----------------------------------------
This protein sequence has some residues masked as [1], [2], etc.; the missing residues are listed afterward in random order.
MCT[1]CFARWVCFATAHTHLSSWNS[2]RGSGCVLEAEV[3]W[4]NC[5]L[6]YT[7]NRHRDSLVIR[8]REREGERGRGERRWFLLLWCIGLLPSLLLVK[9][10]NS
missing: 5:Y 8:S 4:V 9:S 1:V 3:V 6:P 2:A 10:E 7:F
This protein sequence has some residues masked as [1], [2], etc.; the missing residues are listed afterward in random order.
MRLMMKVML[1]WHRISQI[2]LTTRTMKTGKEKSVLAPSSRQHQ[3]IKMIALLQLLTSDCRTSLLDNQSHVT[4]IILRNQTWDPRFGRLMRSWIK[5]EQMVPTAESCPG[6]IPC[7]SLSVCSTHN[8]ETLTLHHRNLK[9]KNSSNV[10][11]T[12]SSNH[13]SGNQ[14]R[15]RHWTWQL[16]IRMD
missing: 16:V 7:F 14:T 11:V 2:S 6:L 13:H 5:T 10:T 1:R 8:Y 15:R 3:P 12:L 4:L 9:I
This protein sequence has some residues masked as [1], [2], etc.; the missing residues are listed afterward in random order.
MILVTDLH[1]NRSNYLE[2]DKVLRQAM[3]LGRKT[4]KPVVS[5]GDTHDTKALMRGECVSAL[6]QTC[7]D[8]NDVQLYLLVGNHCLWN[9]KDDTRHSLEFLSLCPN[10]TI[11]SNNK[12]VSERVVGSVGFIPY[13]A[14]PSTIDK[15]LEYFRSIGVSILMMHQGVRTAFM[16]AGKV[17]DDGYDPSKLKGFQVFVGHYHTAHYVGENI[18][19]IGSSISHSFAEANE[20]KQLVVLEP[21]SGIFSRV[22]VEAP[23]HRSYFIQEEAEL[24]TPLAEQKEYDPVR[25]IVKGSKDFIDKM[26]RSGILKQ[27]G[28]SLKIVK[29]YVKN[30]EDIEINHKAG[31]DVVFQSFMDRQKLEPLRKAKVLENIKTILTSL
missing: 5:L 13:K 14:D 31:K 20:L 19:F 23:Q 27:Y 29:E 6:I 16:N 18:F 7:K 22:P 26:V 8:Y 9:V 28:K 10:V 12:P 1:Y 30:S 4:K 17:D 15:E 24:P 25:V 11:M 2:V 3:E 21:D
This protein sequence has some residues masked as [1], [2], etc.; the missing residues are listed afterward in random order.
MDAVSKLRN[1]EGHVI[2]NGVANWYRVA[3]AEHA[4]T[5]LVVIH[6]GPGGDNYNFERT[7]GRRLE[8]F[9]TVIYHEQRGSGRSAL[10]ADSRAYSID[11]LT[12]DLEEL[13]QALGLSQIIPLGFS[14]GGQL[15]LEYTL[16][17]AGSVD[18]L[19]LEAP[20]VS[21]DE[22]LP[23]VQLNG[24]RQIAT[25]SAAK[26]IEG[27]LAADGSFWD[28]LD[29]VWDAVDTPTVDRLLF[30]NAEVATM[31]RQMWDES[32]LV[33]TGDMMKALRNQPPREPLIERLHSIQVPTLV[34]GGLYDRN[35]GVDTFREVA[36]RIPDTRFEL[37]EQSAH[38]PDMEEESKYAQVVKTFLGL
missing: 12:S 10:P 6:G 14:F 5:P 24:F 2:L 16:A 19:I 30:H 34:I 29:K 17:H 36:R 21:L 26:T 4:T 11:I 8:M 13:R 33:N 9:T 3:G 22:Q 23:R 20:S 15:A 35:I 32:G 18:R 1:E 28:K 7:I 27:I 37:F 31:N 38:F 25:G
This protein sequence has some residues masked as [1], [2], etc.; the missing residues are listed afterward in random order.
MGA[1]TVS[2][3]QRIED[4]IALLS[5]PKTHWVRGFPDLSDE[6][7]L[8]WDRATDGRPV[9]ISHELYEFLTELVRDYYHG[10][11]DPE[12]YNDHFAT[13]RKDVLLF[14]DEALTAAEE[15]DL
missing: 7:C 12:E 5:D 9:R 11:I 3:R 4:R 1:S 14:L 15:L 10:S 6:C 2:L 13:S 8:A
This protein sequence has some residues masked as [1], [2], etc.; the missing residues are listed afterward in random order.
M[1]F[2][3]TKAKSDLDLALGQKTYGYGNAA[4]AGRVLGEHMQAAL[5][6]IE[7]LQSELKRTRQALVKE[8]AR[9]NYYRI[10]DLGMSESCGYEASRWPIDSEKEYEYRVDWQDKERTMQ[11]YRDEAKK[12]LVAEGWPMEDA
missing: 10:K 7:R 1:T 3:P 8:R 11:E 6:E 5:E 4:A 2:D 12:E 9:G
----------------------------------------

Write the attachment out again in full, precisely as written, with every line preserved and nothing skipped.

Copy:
This protein sequence has some residues masked as [1], [2], etc.; the missing residues are listed afterward in random order.
MCT[1]CFARWVCFATAHTHLSSWNS[2]RGSGCVLEAEV[3]W[4]NC[5]L[6]YT[7]NRHRDSLVIR[8]REREGERGRGERRWFLLLWCIGLLPSLLLVK[9][10]NS
missing: 5:Y 8:S 4:V 9:S 1:V 3:V 6:P 2:A 10:E 7:F
This protein sequence has some residues masked as [1], [2], etc.; the missing residues are listed afterward in random order.
MRLMMKVML[1]WHRISQI[2]LTTRTMKTGKEKSVLAPSSRQHQ[3]IKMIALLQLLTSDCRTSLLDNQSHVT[4]IILRNQTWDPRFGRLMRSWIK[5]EQMVPTAESCPG[6]IPC[7]SLSVCSTHN[8]ETLTLHHRNLK[9]KNSSNV[10][11]T[12]SSNH[13]SGNQ[14]R[15]RHWTWQL[16]IRMD
missing: 16:V 7:F 14:T 11:V 2:S 6:L 13:H 5:T 10:T 1:R 8:Y 15:R 3:P 12:L 4:L 9:I
This protein sequence has some residues masked as [1], [2], etc.; the missing residues are listed afterward in random order.
MILVTDLH[1]NRSNYLE[2]DKVLRQAM[3]LGRKT[4]KPVVS[5]GDTHDTKALMRGECVSAL[6]QTC[7]D[8]NDVQLYLLVGNHCLWN[9]KDDTRHSLEFLSLCPN[10]TI[11]SNNK[12]VSERVVGSVGFIPY[13]A[14]PSTIDK[15]LEYFRSIGVSILMMHQGVRTAFM[16]AGKV[17]DDGYDPSKLKGFQVFVGHYHTAHYVGENI[18][19]IGSSISHSFAEANE[20]KQLVVLEP[21]SGIFSRV[22]VEAP[23]HRSYFIQEEAEL[24]TPLAEQKEYDPVR[25]IVKGSKDFIDKM[26]RSGILKQ[27]G[28]SLKIVK[29]YVKN[30]EDIEINHKAG[31]DVVFQSFMDRQKLEPLRKAKVLENIKTILTSL
missing: 5:L 13:K 14:D 31:K 20:L 19:F 23:Q 27:Y 29:E 6:I 16:N 18:F 7:K 22:P 26:V 8:Y 9:V 28:K 10:V 12:P 1:Y 30:S 4:K 17:D 15:E 24:P 25:V 11:M 2:V 3:E 21:D
This protein sequence has some residues masked as [1], [2], etc.; the missing residues are listed afterward in random order.
MDAVSKLRN[1]EGHVI[2]NGVANWYRVA[3]AEHA[4]T[5]LVVIH[6]GPGGDNYNFERT[7]GRRLE[8]F[9]TVIYHEQRGSGRSAL[10]ADSRAYSID[11]LT[12]DLEEL[13]QALGLSQIIPLGFS[14]GGQL[15]LEYTL[16][17]AGSVD[18]L[19]LEAP[20]VS[21]DE[22]LP[23]VQLNG[24]RQIAT[25]SAAK[26]IEG[27]LAADGSFWD[28]LD[29]VWDAVDTPTVDRLLF[30]NAEVATM[31]RQMWDES[32]LV[33]TGDMMKALRNQPPREPLIERLHSIQVPTLV[34]GGLYDRN[35]GVDTFREVA[36]RIPDTRFEL[37]EQSAH[38]PDMEEESKYAQVVKTFLGL
missing: 12:S 10:P 6:G 14:F 5:P 24:F 2:L 16:A 19:I 30:H 34:I 29:K 17:H 36:R 21:L 26:T 4:T 11:I 8:M 13:R 33:N 9:T 3:G 22:Q 23:R 20:S 15:A 35:I 32:G 18:R 1:E 28:K 7:I 27:I 37:F 31:N 38:F 25:G
This protein sequence has some residues masked as [1], [2], etc.; the missing residues are listed afterward in random order.
MGA[1]TVS[2][3]QRIED[4]IALLS[5]PKTHWVRGFPDLSDE[6][7]L[8]WDRATDGRPV[9]ISHELYEFLTELVRDYYHG[10][11]DPE[12]YNDHFAT[13]RKDVLLF[14]DEALTAAEE[15]DL
missing: 7:C 12:E 5:D 9:R 11:I 3:R 4:R 1:S 14:L 15:L 10:S 6:C 2:L 13:S 8:A
This protein sequence has some residues masked as [1], [2], etc.; the missing residues are listed afterward in random order.
M[1]F[2][3]TKAKSDLDLALGQKTYGYGNAA[4]AGRVLGEHMQAAL[5][6]IE[7]LQSELKRTRQALVKE[8]AR[9]NYYRI[10]DLGMSESCGYEASRWPIDSEKEYEYRVDWQDKERTMQ[11]YRDEAKK[12]LVAEGWPMEDA
missing: 10:K 7:R 1:T 3:P 8:R 11:E 6:E 5:E 4:A 2:D 12:E 9:G